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Kannapolis citizens sound off on proposed tax district

By Joanie Morris

Salisbury Post

KANNAPOLIS — Citizens here got to weigh in with their thoughts on the self-financing bond or tax increment financing, district Monday night and comments were as varied as concern about retired neighbors to regional investments.

Community members within the district were notified the week of Nov. 6, and a notice was placed in local papers. Rowan and Cabarrus counties were also given notice of the development financing plan. Each county had a 28-day review period, in which they could object to the plan. Neither county chose to reject the plan.

Jerry Lewis, a retired Kannapolis resident, asked council during the public hearing what the bond would cost the taxpayers, as well as other questions.

“Why are you building another park?” Lewis asked. “We have parks out the ying-yang.”

As a retired citizen, he also wanted to know how the city would keep people on fixed incomes from losing their homes.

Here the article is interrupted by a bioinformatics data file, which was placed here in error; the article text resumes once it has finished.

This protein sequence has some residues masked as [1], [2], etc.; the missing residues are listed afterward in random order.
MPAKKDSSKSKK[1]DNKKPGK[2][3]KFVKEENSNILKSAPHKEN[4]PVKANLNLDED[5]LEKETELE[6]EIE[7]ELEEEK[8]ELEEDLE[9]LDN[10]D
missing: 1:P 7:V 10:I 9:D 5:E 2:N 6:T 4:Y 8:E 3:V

“There’s a breaking point somewhere,” Lewis said. “I’m just tired of being pushed.”

Members of a new group in Kannapolis, called SPEAR (South Piedmont Economic Action for Recovery) also spoke during the meeting. The group is dedicated to promoting economic recovery through organization, advocacy, political education and training in order to impact public policy on issues relating to opportunities and justice for working people.

Connie Leeper, organizer of the group, spoke about the redevelopment, adding that it is “not just bricks and mortar.”

“We’re very excited about the N.C. Research Campus,” Leeper told council. She asked about the impact of the lawsuit spearheaded by Robert “Bob” Orr against the constitutional amendment allowing self-financing bonds, as well as economic incentives.